Earlier this week, scientists from the Scripps Institute of Oceanography corrected their most recent study regarding the ocean’s heat absorption capacity. This study, published in the journal Nature, initially reported that the oceans absorbed about 60% more heat from the atmosphere than originally determined. The scientists working on the study used a new method—collecting gases (mainly oxygen and carbon dioxide) that escaped from the ocean to calculate their amounts in the atmosphere. However, the scientists had not considered some “inadvertent errors” in these calculations, which suggested a degree of scientific uncertainty lower than what it actually was. (A more detailed explanation on the corrected errors can be found here). Though their conclusions align with other studies on marine heat absorption, this error triggered a tsunami of doubt on the reliability of the scientific evidence used to develop Climate Change policy.
The ocean just recently got the attention it rightfully deserves. As a major carbon sink, we must pay attention to ocean health if we want to achieve the UNFCCC climate change goals. The Ocean Pathway, established at COP23, was a recent success to bring more awareness to the important role the ocean plays with climate change. The momentum from this looked promising for COP24, but can we expect a change in course?
Science acknowledges that there will always be some level of uncertainty in scientific conclusions. However, developing policy demands the exact opposite—the tolerable level of uncertainty is set as low as possible. These two principles conflict when science is needed to develop environmental policies. How can we reconcile using data with uncertainty to create policy that operates without uncertainty?
This issue is not new to international climate change regime. The ocean’s introduction into climate change negotiations resembles the path agriculture took only a decade ago. Several years ago, before agriculture made it onto a COP agenda, the Nongovernmental International Panel on Climate Change (NIPCC) released a contradictory report shortly after AR5. The IPCC’s AR5 reported a “risk of food insecurity linked to warming, drought, and precipitation variability, particularly for poorer populations.” The NIPCC reported the exact opposite, suggesting that global warming is actually benefitting farmers in Africa and Asia. Though the NIPCC introduced contradictory information to suggest scientific uncertainty with agriculture and climate change, the NIPCC—a nonprofit organization founded by the famous climate change skeptic Dr. Fred Singer—frequently uses their own “scientific analysis” to negate IPCC studies on global warming. This fun fact may have influenced the amount of reliance on this data in subsequent negotiations. There was also some controversy with scientific data cited in AR4. Apparently, the studies on African agriculture were “gray” literature, meaning that have not been peer-reviewed to ensure scientific reliability. Critics making this assertion claimed the same advantages of global warming for African farmers (also using “gray” literature, but that can be for another blog post). Yet, Parties were able to plant agriculture into the COP24 agenda despite the doubt skeptics tried to cast.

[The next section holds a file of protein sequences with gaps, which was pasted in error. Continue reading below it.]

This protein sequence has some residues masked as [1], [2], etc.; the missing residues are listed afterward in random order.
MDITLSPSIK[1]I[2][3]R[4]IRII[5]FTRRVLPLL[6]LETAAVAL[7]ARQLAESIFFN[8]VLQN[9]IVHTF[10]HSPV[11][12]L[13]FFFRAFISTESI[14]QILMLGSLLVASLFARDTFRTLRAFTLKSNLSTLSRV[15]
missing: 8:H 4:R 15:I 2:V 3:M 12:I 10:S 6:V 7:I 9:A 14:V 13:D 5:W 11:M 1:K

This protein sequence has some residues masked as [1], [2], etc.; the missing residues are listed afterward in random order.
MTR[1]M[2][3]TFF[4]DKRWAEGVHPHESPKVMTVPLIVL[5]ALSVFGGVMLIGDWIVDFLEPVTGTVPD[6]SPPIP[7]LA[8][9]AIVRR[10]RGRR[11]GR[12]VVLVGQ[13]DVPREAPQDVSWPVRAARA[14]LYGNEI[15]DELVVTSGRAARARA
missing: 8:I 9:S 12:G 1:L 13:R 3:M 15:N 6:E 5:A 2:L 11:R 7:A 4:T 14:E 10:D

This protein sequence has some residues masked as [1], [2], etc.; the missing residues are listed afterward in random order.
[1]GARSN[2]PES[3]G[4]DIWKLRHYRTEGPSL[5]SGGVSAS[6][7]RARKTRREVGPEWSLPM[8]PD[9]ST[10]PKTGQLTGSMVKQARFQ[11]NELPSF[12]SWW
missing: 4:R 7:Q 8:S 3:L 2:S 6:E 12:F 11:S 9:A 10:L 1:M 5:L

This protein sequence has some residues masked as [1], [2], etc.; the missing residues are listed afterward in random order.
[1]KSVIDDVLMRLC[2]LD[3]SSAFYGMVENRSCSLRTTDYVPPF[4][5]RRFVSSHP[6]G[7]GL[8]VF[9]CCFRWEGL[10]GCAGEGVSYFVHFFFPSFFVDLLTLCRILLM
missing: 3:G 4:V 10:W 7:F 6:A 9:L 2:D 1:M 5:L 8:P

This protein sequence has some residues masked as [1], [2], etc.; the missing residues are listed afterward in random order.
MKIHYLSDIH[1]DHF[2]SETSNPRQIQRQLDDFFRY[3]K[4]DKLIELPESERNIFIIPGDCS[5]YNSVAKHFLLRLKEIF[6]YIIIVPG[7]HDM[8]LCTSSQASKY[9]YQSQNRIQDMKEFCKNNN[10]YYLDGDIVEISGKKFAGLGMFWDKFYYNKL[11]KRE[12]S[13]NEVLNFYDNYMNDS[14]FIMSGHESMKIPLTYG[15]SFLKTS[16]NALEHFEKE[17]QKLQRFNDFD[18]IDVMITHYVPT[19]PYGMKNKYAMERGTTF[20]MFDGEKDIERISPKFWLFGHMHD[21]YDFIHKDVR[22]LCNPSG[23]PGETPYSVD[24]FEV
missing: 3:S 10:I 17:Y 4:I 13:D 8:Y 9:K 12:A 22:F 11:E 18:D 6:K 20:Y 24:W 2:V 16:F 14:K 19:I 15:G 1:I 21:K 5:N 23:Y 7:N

The corrected Nature article on ocean heat absorption may have casted doubt on the importance of the ocean in the international climate change regime. But, if agriculture could survive the skeptics, the ocean can survive a miscalculation.